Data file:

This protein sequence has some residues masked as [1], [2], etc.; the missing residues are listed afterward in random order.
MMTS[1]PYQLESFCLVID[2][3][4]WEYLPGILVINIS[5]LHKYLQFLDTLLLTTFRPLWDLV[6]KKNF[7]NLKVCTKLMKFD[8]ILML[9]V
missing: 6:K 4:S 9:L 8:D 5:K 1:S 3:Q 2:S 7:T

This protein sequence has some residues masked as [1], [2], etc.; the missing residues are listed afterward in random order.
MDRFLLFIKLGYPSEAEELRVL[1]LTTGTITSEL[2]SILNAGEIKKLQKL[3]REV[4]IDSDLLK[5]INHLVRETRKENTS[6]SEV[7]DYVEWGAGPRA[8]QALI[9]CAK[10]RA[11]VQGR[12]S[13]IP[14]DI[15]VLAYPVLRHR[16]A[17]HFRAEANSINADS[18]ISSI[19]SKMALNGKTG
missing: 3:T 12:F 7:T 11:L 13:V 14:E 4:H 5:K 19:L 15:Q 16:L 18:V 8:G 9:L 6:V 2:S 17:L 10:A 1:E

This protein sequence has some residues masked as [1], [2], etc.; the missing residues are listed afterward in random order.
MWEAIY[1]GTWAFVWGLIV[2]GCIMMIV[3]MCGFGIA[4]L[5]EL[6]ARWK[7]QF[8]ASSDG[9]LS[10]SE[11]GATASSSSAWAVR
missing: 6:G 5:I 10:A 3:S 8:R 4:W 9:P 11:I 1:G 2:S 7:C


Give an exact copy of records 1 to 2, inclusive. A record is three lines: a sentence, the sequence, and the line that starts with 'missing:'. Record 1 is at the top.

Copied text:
This protein sequence has some residues masked as [1], [2], etc.; the missing residues are listed afterward in random order.
MMTS[1]PYQLESFCLVID[2][3][4]WEYLPGILVINIS[5]LHKYLQFLDTLLLTTFRPLWDLV[6]KKNF[7]NLKVCTKLMKFD[8]ILML[9]V
missing: 6:K 4:S 9:L 8:D 5:K 1:S 3:Q 2:S 7:T

This protein sequence has some residues masked as [1], [2], etc.; the missing residues are listed afterward in random order.
MDRFLLFIKLGYPSEAEELRVL[1]LTTGTITSEL[2]SILNAGEIKKLQKL[3]REV[4]IDSDLLK[5]INHLVRETRKENTS[6]SEV[7]DYVEWGAGPRA[8]QALI[9]CAK[10]RA[11]VQGR[12]S[13]IP[14]DI[15]VLAYPVLRHR[16]A[17]HFRAEANSINADS[18]ISSI[19]SKMALNGKTG
missing: 3:T 12:F 7:T 11:L 13:V 14:E 4:H 5:K 19:L 15:Q 16:L 18:V 8:G 9:L 6:V 2:S 17:L 10:A 1:E